It’s hard to say what, if anything, will come from this. Maybe North Korea won’t go back on the (albeit, mostly ambiguous) concessions they made earlier this week, but this definitely comes as a slap in the face. Granted, it’s one that North Korea has had coming for a long time, but you can only rattle sabers in a crowded room for so long before someone gets cut. The North will reply to this whole ordeal with their usual condemnations and I have no doubt that the North will flex its muscles yet again at some point in the coming months. All that remains to be seen is the extent to which they will respond and how long it will be before they suspect they can sucker-punch the South, as that’s really the only hand they’ve dealt lately.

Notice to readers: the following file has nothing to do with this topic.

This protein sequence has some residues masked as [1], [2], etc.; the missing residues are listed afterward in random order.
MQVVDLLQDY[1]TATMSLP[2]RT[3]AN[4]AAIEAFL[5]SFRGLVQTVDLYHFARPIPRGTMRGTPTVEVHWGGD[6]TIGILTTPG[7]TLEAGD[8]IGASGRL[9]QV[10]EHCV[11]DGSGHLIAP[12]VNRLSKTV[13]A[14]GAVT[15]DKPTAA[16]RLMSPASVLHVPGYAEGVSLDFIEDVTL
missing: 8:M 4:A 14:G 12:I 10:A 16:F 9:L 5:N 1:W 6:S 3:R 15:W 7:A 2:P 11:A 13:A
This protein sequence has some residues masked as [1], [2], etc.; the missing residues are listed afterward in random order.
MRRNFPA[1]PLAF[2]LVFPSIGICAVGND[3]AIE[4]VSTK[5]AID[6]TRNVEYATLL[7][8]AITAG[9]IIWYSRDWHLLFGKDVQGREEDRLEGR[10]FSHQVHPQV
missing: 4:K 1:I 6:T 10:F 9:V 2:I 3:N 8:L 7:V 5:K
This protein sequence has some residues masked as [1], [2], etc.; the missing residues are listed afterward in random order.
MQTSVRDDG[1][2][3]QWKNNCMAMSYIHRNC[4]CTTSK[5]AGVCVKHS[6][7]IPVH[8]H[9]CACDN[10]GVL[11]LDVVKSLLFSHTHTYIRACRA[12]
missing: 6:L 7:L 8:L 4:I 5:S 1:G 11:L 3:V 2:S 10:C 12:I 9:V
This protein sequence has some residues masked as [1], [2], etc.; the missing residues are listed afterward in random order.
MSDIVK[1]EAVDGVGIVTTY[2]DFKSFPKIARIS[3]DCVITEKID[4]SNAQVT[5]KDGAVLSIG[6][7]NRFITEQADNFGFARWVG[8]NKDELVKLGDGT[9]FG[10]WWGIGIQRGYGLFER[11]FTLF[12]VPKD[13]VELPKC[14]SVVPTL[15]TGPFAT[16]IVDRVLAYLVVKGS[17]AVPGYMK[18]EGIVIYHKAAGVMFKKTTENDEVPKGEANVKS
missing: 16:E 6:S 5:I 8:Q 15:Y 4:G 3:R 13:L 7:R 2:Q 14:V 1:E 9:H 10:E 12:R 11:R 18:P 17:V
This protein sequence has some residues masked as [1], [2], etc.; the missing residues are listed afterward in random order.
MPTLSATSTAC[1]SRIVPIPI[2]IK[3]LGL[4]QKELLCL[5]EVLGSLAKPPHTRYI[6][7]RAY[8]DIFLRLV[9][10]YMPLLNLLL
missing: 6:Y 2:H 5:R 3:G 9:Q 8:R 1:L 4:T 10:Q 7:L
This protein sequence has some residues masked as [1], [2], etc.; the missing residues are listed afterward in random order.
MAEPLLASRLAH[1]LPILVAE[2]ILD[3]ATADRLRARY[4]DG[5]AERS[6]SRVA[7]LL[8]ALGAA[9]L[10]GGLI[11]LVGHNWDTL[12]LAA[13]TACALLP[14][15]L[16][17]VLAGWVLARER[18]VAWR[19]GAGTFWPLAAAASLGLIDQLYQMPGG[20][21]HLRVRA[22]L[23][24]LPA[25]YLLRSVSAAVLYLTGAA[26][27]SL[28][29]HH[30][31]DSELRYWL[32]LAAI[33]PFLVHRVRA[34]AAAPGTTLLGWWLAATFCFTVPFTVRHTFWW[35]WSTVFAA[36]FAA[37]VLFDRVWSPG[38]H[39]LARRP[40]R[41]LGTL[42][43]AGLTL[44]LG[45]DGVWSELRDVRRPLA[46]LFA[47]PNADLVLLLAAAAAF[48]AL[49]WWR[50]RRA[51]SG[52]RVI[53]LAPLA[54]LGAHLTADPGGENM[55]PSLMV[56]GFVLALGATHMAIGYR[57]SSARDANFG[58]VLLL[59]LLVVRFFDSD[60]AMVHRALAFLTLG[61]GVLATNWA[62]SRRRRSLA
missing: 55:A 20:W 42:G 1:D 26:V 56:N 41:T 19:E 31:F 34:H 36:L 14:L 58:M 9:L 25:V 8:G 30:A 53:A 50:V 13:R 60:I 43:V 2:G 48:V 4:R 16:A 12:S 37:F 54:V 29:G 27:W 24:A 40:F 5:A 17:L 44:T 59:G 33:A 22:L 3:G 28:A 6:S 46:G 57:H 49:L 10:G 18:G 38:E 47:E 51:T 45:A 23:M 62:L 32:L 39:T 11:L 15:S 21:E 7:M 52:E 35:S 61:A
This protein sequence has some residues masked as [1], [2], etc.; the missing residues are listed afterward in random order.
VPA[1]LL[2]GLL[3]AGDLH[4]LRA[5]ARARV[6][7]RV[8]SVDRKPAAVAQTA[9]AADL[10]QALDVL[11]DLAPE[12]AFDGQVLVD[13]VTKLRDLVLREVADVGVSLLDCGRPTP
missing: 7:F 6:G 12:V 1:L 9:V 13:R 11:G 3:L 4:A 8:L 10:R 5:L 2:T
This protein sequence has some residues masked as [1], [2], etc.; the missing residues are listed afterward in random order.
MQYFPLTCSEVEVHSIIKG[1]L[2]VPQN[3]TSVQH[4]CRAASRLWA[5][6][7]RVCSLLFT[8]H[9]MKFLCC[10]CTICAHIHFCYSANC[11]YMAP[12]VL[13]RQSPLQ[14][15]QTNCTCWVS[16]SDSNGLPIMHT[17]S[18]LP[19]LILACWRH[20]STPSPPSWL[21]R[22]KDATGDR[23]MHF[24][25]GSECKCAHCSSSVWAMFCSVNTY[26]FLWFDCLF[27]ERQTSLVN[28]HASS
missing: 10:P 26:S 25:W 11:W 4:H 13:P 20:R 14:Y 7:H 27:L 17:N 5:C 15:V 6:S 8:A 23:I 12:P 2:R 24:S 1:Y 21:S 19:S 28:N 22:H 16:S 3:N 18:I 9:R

For this blog entry, I’m Bogarting the name of a Radiohead song, “Everything in Its Right Place”. I haven’t listened to nearly as much Radiohead as I probably should—mainly because I’m a huge fan of choruses and music that sounds “rehearsed”—but the Radiohead songs that I do like are among my favorites, and this is one of them. The title seems appropriate enough. I blinked and I’m almost halfway through December. Remember how about 10 days ago I was complaining about December moving at a crawl? Well, she sped up, Thank God, and now I’m already staring Christmas in the face. Beyond that, New Years.
2011 will be here before I know it and 2011 promises to be an adventure.